A friend on another site just posed this question.
Why is it that a recession is described as two or more successive quarters of “negative growth”, but being out of recession is just one quarter of (estimated) growth?
I felt emboldened to pen an answer as follows ….
In Britain, the definition of recession-emergence is from the same school of economics as growth predictions for next year (any year), which are always about 5 zillion% more than actually turns out to be the case.
The cunning idea is that future growth will be vast enough to cover the even vaster existing debts and commitments. And, of course, by the time we KNOW what the growth actually turned out to be, most people will have forgotten the predictions on growth from the financial and economic wizards running the country. That’s also one of the great things about a new mess or crisis; it always takes the mind off previous crises, which are likely to be ongoing but less in the media and therefore not to be bothered about too much.
This is, of course, in addition to the fact that growth in itself is incompatible with reducing global warming, but here we are getting a bit too technical.
Well, that’s how we do it in Britain anyway. How do you manage it over there?
by Chris Snuggs
A reply from a U.S. economist.
Hello there Chris!
Recession in the U.S. is also defined as two successive quarters of negative GDP growth. At least, that’s how its officially defined. And to add my answer to your friend’s question — either the economy is either in a recession — i.e., two or more consecutive quarters of negative GDP growth — or it isn’t, which means that the string of negative GDP growth rates is broken. And that only takes one quarter of positive growth.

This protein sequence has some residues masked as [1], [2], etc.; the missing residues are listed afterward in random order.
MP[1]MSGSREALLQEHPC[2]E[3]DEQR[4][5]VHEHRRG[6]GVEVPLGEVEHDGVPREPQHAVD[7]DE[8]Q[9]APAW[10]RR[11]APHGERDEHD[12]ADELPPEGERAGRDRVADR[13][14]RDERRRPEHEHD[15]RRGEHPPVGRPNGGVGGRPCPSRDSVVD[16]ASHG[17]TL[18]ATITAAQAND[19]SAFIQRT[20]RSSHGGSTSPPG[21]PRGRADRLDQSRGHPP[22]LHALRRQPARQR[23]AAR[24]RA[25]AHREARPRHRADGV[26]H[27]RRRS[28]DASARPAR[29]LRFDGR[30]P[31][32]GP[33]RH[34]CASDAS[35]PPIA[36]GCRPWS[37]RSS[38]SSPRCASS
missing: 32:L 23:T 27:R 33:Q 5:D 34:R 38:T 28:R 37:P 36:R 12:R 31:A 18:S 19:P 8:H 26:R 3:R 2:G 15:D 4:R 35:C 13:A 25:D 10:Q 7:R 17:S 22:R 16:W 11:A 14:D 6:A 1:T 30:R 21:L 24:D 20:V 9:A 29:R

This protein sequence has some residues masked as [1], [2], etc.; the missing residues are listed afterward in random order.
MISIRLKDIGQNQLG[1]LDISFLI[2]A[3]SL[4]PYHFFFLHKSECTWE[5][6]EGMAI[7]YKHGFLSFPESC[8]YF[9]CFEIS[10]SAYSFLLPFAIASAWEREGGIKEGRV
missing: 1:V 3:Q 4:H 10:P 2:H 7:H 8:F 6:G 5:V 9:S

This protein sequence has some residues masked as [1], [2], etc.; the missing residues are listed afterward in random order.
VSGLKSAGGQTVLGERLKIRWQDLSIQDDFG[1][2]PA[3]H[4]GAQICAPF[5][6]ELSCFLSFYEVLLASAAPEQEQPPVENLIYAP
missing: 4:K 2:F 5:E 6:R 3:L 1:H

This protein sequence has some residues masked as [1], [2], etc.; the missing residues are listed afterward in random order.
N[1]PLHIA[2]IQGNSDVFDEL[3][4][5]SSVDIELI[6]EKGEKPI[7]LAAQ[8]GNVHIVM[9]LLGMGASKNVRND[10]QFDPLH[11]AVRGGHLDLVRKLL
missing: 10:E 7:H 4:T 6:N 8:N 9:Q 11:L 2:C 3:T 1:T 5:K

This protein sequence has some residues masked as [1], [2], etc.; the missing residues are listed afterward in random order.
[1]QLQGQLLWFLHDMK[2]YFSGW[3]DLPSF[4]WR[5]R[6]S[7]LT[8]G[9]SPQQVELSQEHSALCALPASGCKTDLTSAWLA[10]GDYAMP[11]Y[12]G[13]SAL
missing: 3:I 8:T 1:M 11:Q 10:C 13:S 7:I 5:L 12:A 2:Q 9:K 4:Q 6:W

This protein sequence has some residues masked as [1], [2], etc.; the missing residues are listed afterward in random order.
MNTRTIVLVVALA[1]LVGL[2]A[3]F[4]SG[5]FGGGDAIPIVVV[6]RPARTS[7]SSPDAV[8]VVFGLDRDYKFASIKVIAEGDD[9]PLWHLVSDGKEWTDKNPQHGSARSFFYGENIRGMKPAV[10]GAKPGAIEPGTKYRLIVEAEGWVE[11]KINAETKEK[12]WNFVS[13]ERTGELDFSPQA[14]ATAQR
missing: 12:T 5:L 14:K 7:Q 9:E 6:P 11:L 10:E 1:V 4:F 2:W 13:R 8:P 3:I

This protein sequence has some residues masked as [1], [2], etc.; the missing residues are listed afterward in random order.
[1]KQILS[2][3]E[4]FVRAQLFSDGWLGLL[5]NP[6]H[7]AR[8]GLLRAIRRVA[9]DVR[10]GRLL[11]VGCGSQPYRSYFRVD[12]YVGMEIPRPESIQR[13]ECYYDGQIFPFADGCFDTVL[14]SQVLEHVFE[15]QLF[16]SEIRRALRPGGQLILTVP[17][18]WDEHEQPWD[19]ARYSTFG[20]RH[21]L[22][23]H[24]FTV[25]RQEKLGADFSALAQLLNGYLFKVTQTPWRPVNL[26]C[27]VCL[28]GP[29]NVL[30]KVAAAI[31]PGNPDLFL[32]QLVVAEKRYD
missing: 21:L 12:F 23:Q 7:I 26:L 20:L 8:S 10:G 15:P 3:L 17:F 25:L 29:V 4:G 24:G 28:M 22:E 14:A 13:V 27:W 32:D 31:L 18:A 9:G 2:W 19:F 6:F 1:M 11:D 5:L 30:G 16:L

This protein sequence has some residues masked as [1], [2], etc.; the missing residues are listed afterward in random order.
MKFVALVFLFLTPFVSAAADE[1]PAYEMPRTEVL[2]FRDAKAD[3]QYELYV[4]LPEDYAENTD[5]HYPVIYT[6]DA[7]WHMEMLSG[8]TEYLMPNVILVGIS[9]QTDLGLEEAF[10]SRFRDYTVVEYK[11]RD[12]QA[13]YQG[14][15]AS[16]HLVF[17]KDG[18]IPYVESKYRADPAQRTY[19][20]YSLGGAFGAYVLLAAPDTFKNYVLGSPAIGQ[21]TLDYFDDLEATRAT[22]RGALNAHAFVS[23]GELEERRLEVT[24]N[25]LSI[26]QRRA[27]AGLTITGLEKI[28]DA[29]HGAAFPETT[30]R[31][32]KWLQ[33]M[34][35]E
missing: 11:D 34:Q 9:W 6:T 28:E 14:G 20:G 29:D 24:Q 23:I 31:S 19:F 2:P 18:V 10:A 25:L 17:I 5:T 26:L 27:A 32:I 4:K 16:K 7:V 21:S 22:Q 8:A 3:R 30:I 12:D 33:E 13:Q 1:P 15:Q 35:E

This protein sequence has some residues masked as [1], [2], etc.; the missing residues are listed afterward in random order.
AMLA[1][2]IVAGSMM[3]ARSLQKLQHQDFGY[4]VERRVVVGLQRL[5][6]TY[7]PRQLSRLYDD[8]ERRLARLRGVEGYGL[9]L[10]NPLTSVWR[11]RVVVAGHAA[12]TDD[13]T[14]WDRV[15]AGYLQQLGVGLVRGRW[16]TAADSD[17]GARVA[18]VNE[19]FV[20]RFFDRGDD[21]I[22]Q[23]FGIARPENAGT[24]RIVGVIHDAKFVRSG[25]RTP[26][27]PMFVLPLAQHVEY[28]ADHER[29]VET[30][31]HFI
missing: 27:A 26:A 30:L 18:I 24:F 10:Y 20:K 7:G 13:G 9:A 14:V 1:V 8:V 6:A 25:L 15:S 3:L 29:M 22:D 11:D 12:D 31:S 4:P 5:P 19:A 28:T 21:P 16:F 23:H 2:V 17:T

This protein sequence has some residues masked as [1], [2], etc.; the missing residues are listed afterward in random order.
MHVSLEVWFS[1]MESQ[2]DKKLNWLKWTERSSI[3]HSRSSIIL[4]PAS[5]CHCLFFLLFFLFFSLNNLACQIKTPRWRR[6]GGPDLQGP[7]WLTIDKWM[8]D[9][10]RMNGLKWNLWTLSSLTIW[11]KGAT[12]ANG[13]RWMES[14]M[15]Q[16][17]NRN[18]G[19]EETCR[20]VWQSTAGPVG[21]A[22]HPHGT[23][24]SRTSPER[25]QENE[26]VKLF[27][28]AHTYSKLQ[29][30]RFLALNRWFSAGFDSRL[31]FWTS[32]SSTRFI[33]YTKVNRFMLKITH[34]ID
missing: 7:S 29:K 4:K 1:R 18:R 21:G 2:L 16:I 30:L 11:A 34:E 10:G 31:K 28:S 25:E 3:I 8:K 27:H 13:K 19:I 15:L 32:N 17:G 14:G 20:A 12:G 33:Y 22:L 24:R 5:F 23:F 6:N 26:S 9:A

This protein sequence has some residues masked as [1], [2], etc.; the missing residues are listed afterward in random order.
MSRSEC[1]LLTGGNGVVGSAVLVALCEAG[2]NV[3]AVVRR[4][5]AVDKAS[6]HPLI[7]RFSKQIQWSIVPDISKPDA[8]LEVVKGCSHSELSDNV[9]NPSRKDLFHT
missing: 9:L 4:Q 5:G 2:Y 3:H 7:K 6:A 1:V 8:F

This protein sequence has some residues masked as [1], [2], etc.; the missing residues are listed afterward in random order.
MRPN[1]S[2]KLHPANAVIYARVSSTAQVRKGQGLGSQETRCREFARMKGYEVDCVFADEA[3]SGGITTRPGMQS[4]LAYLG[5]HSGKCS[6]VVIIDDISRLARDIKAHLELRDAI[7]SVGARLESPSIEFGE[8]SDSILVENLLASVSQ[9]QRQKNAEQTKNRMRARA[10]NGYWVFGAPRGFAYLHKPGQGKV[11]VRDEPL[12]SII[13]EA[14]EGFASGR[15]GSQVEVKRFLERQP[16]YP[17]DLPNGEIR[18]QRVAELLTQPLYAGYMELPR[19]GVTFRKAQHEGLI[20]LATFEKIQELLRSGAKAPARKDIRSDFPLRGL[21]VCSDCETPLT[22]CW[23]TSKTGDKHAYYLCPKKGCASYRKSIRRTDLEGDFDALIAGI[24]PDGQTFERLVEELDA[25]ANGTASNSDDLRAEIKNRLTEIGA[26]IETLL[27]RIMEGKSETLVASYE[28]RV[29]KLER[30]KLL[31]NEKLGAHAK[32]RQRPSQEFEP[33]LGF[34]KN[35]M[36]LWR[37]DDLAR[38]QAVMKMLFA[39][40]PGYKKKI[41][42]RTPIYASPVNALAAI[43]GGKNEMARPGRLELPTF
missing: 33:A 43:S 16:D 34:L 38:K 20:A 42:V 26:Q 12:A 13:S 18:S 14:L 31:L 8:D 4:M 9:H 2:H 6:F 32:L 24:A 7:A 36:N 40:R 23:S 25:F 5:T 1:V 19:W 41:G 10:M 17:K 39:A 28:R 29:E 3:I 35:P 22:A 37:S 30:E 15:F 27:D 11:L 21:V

Most of the economists I know personally tend to look at a bigger picture than the stated GDP figures, however. I focus on capital and labor utilization rates as I believe that they are more important measures of a well-functioning economy. The final GDP figures in both of our countries are national income accounting figures, and have all the weaknesses of any income statement variable. They are flow variables, which ignore the stock of economic wealth. For example, if you invest $100 this year in the stock market, and it grows in value by $20, only the $100 is counted. The increase in wealth is never captured in measures of GDP.
Another problem with current measures of GDP and GDP growth is that government spending is considered on par with private spending, which brings into question the sustainability of growth measures based on GDP, although President Obama and perhaps Prime Minister Brown are both fine with growth rates being fueled by large increases in government spending. Finally, a significant fraction of economic activity, like the value of work in the home — is not measured.
So, yes, the official measurement of GDP is all wrapped up in technicalities. But most economists I know pay little attention to it. They are more concerned with how well the economy is functioning, whether the growth is sustainable, and whether people who want to work can find work. If you are unemployed, the economy is in a recession, regardless of what the GDP figures say!
by Sherry Jarrell